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Jackson v. Astrue

November 10, 2009


The opinion of the court was delivered by: Neal P. McCURN, Senior U.S. District Court Judge


Plaintiff Claude Jackson ("plaintiff") brings this action pursuant to §205(g) of the Social Security Act (the "Act"), codified at 42 U.S.C. §§ 405(g). Plaintiff seeks review of the final decision of the Commissioner of the Social Security Administration ("Commissioner") denying plaintiff's claim for disability insurance benefits ("DIB") under the Act. Specifically, plaintiff alleges that the decision of Administrative Law Judge ("ALJ") John T. Yeary in denying plaintiff's application for benefits was against the weight of substantial evidence contained in the record and contrary to applicable legal standards.

The Commissioner moves for judgment on the pleadings pursuant to Fed. R. Civ. P. 12(c), arguing that the ALJ's decision was supported by substantial evidence. For the reasons set forth below, the court finds that substantial evidence supports the ALJ's decision. Accordingly, the decision of the Commissioner is confirmed.


Plaintiff, who worked as a farm machine mechanic (Tr. at 117), was at his workplace on December 9, 2002 when he bent over to weld some equipment and injured his back. Tr. at 174-75; 142. The following recitation of the procedural history and facts of this case are taken from the complaint, trial briefs, and the administrative record. Where the parties' rendering of the facts differs from the record, where facts are omitted, or in the interest of clarification, the facts will be supplemented as needed by undisputed facts from the record.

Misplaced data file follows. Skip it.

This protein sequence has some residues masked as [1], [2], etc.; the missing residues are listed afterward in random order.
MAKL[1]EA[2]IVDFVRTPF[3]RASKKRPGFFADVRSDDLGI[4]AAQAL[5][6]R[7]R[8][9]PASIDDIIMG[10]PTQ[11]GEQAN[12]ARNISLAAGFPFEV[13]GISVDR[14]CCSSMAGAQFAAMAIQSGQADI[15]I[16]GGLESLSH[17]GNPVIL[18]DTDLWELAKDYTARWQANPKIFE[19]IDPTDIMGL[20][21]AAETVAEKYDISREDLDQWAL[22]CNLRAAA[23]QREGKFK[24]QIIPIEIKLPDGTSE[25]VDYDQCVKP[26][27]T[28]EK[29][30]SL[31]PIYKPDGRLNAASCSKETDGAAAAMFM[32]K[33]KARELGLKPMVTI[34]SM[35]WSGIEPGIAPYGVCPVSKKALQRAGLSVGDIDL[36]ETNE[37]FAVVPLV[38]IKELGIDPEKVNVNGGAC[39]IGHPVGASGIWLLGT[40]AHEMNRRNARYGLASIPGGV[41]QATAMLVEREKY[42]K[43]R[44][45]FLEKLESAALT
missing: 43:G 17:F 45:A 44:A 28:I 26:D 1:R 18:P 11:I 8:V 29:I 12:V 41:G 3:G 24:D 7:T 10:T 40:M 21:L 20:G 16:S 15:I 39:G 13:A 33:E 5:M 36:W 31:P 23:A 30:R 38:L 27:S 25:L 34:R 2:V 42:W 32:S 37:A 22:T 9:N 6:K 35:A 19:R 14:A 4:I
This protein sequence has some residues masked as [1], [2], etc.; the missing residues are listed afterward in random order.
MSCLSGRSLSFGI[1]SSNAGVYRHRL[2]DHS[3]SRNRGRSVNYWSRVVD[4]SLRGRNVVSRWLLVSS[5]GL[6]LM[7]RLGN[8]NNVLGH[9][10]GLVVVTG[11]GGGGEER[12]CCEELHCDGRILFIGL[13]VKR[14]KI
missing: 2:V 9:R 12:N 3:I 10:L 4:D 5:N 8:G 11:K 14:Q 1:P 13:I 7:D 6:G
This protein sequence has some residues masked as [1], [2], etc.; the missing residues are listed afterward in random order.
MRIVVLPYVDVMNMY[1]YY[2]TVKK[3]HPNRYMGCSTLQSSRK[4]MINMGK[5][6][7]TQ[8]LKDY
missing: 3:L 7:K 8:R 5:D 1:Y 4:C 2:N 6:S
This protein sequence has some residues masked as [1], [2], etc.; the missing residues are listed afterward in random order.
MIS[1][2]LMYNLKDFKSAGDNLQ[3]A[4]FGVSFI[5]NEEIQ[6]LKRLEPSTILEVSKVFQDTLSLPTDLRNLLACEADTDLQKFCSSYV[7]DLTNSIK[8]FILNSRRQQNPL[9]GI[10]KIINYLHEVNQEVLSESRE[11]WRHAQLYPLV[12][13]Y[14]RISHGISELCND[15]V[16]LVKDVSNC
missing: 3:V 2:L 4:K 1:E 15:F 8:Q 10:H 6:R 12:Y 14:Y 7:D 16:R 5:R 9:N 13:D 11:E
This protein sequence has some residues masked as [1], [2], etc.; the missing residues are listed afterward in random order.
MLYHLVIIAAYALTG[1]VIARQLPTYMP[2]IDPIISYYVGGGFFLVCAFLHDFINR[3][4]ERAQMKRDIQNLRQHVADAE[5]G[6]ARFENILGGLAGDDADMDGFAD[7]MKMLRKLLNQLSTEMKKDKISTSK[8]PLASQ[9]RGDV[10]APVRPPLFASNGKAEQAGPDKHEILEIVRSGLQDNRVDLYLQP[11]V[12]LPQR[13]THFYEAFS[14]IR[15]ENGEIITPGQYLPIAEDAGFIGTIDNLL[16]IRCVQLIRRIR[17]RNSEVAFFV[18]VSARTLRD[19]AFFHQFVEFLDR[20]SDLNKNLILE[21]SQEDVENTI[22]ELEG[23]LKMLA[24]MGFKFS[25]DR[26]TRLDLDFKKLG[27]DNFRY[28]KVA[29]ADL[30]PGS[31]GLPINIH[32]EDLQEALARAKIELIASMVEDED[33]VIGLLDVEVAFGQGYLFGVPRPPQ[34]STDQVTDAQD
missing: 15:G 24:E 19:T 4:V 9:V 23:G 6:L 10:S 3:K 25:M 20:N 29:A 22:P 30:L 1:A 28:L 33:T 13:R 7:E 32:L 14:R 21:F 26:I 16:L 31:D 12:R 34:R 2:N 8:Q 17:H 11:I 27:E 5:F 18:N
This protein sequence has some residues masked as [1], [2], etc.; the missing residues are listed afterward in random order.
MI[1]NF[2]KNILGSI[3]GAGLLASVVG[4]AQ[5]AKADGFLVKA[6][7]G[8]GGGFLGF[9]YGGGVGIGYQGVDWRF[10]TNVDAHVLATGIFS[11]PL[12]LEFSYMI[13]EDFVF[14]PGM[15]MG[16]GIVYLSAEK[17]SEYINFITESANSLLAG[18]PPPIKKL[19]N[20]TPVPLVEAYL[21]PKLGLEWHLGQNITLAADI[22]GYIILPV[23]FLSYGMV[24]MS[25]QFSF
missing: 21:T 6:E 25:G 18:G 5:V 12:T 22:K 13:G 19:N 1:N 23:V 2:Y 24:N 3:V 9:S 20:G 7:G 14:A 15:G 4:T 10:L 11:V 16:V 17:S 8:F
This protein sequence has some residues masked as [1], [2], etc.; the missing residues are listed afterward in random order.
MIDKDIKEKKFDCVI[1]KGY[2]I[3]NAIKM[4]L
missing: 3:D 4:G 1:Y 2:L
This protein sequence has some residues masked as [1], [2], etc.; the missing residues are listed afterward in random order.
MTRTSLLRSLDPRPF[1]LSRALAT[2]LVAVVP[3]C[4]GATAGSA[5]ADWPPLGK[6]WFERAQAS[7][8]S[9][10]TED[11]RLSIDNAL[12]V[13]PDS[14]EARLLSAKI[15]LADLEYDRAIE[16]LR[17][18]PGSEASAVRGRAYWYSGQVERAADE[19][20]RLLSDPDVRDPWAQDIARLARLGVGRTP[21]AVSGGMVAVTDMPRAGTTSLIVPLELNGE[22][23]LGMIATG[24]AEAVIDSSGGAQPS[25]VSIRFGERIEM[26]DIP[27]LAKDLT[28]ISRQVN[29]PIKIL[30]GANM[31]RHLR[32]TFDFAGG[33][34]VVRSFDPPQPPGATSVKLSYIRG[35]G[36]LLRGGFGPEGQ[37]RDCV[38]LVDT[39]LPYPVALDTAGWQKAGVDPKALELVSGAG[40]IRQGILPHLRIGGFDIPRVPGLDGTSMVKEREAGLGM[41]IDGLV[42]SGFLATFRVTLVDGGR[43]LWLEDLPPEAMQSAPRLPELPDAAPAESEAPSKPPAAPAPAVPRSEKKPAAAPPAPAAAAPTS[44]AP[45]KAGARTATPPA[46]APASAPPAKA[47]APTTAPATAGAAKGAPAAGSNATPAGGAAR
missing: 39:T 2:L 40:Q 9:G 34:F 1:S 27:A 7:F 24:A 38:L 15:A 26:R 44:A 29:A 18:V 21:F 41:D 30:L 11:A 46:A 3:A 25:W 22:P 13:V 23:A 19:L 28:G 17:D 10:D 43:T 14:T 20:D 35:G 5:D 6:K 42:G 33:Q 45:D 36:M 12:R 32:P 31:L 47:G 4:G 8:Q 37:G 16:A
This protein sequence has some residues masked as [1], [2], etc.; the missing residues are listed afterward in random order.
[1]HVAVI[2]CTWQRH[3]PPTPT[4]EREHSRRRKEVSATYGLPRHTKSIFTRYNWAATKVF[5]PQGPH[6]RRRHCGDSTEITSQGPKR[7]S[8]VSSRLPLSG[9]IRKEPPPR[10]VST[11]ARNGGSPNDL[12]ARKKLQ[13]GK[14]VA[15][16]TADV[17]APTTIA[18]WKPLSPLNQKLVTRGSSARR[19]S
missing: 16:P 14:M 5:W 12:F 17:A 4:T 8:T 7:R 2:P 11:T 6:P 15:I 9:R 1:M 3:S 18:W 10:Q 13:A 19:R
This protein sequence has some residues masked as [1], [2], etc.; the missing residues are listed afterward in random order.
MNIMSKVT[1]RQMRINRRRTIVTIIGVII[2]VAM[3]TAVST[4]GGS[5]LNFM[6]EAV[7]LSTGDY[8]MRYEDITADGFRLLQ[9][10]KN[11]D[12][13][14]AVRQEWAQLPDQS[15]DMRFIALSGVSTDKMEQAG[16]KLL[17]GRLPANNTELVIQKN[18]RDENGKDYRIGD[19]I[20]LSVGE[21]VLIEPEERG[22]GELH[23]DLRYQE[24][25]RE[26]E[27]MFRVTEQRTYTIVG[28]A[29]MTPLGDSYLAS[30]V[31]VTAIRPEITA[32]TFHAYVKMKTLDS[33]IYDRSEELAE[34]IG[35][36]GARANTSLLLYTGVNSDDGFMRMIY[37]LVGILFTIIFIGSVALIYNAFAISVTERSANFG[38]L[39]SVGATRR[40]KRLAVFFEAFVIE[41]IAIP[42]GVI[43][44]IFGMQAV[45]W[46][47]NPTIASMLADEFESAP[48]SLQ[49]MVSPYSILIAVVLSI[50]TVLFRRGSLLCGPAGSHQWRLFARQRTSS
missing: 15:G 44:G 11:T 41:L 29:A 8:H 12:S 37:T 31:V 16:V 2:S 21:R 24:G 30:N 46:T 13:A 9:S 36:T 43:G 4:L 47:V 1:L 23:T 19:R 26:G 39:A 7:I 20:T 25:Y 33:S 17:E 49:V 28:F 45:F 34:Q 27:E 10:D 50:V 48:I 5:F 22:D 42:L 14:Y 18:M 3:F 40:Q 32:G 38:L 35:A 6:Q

A. Procedural History

On September 19, 2003, plaintiff filed an application for Social Security Disability Benefits ("DIB"), alleging disability due to back problems stemming from the December 9, 2002 workplace incident. Tr. at 42-4. Plaintiff's application was denied. Tr. at 34-7. Plaintiff made a timely request for a hearing before an ALJ. Tr. at 38. The hearing was held on September 30, 2004. On October 25, 2004, the ALJ issued a partially favorable decision, finding that plaintiff was disabled for a closed period of time from December 9, 2002 to April 12, 2004, but after April 12, 2004, "the claimant was not under a 'disability,' as defined in the Social Security Act (20 C.F.R. § 404.1520(g))." Tr. at 23. Plaintiff appealed the ALJ's decision. On July 29, 2005, the Appeals Council denied plaintiff's request for review. Tr. at 4-6. Plaintiff asked for court review of the ALJ's decision by filing this civil action.

B. Facts

At the time of the ALJ's decision, plaintiff was a 51-year-old male, with a date of birth listed as January 29, 1953 (Tr. at 17, 42). Following the workplace incident set forth supra, plaintiff was seen on December 10, 2002 by Stephen Strasser, M.D., at the Sharon Springs Health Center. At that time, Dr. Strasser advised plaintiff to apply moist heat and liniment, and to take ibuprofen for pain.

Tr. at 129. On January 21, 2003, Dr. Strasser prescribed the muscle relaxant Flexeril for pain. Tr. at 127.